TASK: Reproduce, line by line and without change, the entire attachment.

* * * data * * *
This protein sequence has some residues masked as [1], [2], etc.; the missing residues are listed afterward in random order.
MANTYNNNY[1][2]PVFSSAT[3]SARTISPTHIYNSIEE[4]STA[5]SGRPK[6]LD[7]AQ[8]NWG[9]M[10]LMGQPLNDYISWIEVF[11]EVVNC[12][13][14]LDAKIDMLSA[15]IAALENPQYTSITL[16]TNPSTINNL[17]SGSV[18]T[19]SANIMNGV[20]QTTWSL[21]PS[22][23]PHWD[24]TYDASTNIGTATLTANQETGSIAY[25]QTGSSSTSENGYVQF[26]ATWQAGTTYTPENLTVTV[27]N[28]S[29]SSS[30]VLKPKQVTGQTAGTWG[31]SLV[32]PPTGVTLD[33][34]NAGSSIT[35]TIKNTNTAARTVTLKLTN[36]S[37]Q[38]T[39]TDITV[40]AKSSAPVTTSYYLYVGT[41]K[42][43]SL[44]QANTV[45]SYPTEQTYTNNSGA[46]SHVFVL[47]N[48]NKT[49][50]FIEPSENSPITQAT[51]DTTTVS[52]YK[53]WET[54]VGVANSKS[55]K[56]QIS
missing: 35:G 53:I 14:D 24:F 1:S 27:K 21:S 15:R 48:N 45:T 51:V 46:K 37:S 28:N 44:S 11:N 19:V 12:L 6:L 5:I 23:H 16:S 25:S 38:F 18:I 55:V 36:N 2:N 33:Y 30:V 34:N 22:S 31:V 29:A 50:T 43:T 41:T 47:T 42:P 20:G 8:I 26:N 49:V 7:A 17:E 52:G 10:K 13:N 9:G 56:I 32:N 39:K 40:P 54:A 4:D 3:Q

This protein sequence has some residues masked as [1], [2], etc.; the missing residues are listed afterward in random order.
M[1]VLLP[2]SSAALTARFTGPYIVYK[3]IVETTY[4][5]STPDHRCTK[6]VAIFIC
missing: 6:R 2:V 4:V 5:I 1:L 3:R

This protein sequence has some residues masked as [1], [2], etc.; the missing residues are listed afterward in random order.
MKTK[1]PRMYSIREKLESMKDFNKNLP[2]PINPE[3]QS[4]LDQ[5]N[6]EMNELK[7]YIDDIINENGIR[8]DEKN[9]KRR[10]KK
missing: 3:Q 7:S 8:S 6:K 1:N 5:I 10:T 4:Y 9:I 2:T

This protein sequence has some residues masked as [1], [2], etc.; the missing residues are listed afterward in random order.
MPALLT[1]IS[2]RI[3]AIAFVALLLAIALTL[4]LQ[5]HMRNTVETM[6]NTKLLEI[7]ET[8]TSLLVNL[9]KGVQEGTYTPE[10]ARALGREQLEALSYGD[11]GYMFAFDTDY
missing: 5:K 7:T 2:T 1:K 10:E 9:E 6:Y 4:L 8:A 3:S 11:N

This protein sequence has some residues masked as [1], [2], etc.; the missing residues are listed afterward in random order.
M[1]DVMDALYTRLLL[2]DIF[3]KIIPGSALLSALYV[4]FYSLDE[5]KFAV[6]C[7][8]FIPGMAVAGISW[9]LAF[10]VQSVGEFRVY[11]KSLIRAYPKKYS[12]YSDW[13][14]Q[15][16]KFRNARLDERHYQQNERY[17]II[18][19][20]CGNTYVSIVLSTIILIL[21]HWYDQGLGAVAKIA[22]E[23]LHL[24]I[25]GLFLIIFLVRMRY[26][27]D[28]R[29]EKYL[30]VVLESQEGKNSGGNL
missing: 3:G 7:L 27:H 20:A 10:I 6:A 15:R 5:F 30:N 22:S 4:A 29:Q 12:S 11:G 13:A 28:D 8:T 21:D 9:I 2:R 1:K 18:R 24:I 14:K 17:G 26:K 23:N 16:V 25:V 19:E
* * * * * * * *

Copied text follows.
This protein sequence has some residues masked as [1], [2], etc.; the missing residues are listed afterward in random order.
MANTYNNNY[1][2]PVFSSAT[3]SARTISPTHIYNSIEE[4]STA[5]SGRPK[6]LD[7]AQ[8]NWG[9]M[10]LMGQPLNDYISWIEVF[11]EVVNC[12][13][14]LDAKIDMLSA[15]IAALENPQYTSITL[16]TNPSTINNL[17]SGSV[18]T[19]SANIMNGV[20]QTTWSL[21]PS[22][23]PHWD[24]TYDASTNIGTATLTANQETGSIAY[25]QTGSSSTSENGYVQF[26]ATWQAGTTYTPENLTVTV[27]N[28]S[29]SSS[30]VLKPKQVTGQTAGTWG[31]SLV[32]PPTGVTLD[33][34]NAGSSIT[35]TIKNTNTAARTVTLKLTN[36]S[37]Q[38]T[39]TDITV[40]AKSSAPVTTSYYLYVGT[41]K[42][43]SL[44]QANTV[45]SYPTEQTYTNNSGA[46]SHVFVL[47]N[48]NKT[49][50]FIEPSENSPITQAT[51]DTTTVS[52]YK[53]WET[54]VGVANSKS[55]K[56]QIS
missing: 35:G 53:I 14:D 24:F 1:S 27:K 21:S 15:R 48:N 45:T 51:V 46:K 37:S 28:N 44:S 11:N 19:V 12:L 6:L 5:I 23:H 16:S 25:S 38:F 18:I 55:V 36:N 2:N 33:Y 30:V 34:N 22:S 31:V 29:A 50:T 43:T 41:T 47:T 42:P 20:G 8:I 26:N 49:V 7:A 17:E 52:G 10:K 13:N 9:G 56:I 32:N 39:K 40:P 54:A 4:D 3:Q

This protein sequence has some residues masked as [1], [2], etc.; the missing residues are listed afterward in random order.
M[1]VLLP[2]SSAALTARFTGPYIVYK[3]IVETTY[4][5]STPDHRCTK[6]VAIFIC
missing: 6:R 2:V 4:V 5:I 1:L 3:R

This protein sequence has some residues masked as [1], [2], etc.; the missing residues are listed afterward in random order.
MKTK[1]PRMYSIREKLESMKDFNKNLP[2]PINPE[3]QS[4]LDQ[5]N[6]EMNELK[7]YIDDIINENGIR[8]DEKN[9]KRR[10]KK
missing: 3:Q 7:S 8:S 6:K 1:N 5:I 10:T 4:Y 9:I 2:T

This protein sequence has some residues masked as [1], [2], etc.; the missing residues are listed afterward in random order.
MPALLT[1]IS[2]RI[3]AIAFVALLLAIALTL[4]LQ[5]HMRNTVETM[6]NTKLLEI[7]ET[8]TSLLVNL[9]KGVQEGTYTPE[10]ARALGREQLEALSYGD[11]GYMFAFDTDY
missing: 5:K 7:T 2:T 1:K 10:E 9:E 6:Y 4:L 8:A 3:S 11:N

This protein sequence has some residues masked as [1], [2], etc.; the missing residues are listed afterward in random order.
M[1]DVMDALYTRLLL[2]DIF[3]KIIPGSALLSALYV[4]FYSLDE[5]KFAV[6]C[7][8]FIPGMAVAGISW[9]LAF[10]VQSVGEFRVY[11]KSLIRAYPKKYS[12]YSDW[13][14]Q[15][16]KFRNARLDERHYQQNERY[17]II[18][19][20]CGNTYVSIVLSTIILIL[21]HWYDQGLGAVAKIA[22]E[23]LHL[24]I[25]GLFLIIFLVRMRY[26][27]D[28]R[29]EKYL[30]VVLESQEGKNSGGNL
missing: 3:G 7:L 27:H 20:A 10:I 6:A 15:R 5:F 30:N 22:S 4:A 29:Q 12:S 11:G 13:A 28:D 8:T 21:D 9:I 2:R 1:K 18:R 24:I 14:K 17:G 26:K 23:N 16:V 25:V 19:E